A Manned Mission to Mars

The space age started in 1957 with the launch of the first artificial satellite by the Russians – Sputnik 1. Since then there have been manned missions to the moon, spacestations and spacewalks, scientific instruments in space, satellites used to transmit TV and phone calls, operate the global positioning system, and unmanned missions to other planets in the solar system.

It has been a long time now since man landed on the moon, and dispite the list of achievements above, nothing comparable has happened since. The next major step in space exploration may well be a manned mission to Mars. Such a mission may be the only way of answering once and for all the question: has there ever been life on Mars?

Such a mission may turn out to be the single most important, most complicated, most expensive mission ever undertaken by man. It will probably be too expensive for any single country to undertake by itself and there are many technical obstacles to be overcome.

A manned mission to Mars would involve travelling about 240,000,000 km. At an average speed of about 40,000 km/h – typically of the the speed of objects in the solar system – this would take about 240,000,000 over 40 = 6,000 hours or about 18 months.

This means a crew would have to take 18 months supply of food and fuel. All of that food and fuel has to be lifted off the Earth's surface in the first place and on arrival at Mars, a lot of fuel has to be burnt to slow the craft down so it can enter orbit. Then maybe a surface vehicle has to be launched from orbit to land on the planet, with enough fuel to take off again. To return back to Earth more fuel has to be burnt up to leave Mars orbit and return to Earth. In addition, they must be some margin for error, so that if the orbit has to be altered or some fuel is lost, the craft should be able to return to Earth. If the spacecraft is damaged in some way, a rescue mission may not be possible, so extra safety features and margin for error must be built into the craft.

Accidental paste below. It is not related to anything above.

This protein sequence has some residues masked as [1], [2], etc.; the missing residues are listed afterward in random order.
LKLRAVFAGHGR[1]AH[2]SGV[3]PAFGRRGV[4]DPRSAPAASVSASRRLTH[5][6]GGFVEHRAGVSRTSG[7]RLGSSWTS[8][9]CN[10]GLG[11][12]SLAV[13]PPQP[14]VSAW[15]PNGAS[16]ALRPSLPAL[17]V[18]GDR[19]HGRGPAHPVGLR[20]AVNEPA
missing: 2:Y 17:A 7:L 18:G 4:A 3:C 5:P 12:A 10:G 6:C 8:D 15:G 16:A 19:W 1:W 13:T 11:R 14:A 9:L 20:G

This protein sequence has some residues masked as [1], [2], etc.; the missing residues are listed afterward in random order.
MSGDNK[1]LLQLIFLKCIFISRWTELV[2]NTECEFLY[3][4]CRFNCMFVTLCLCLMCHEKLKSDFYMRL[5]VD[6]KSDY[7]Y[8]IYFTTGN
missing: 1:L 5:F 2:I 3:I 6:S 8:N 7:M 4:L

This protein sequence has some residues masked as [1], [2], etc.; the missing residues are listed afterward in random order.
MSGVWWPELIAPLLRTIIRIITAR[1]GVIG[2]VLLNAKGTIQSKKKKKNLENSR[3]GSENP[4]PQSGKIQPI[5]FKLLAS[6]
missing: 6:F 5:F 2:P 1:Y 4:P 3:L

To minimise the weight of the craft, many of the supplies could first be lifted separately into orbit and taken on board the craft once it reaches Earth orbit. Waste water and waster gases on board can also be recycled to be re – drunk and re – breathed. This has been a feature of the space stations for decades. New engine technologies are being developed, which use ions accelerated by electric fields to provide thrust instead of chemical fuels. The ions may be made from atoms sucked into the engine from space through an inlet, as opposed to rocket engines which must use fuel carried inside the engine. These 'ion engines' together with their fuel are much lighter than rocket engines and have a much longer range.

There are also the effects on the astronauts to consider. They must be shielded from coasmic rays, kept warm, and undertake regular exercise because the absence of gravity in space will lead to muscle wastage and health problems.

You have no rights to post comments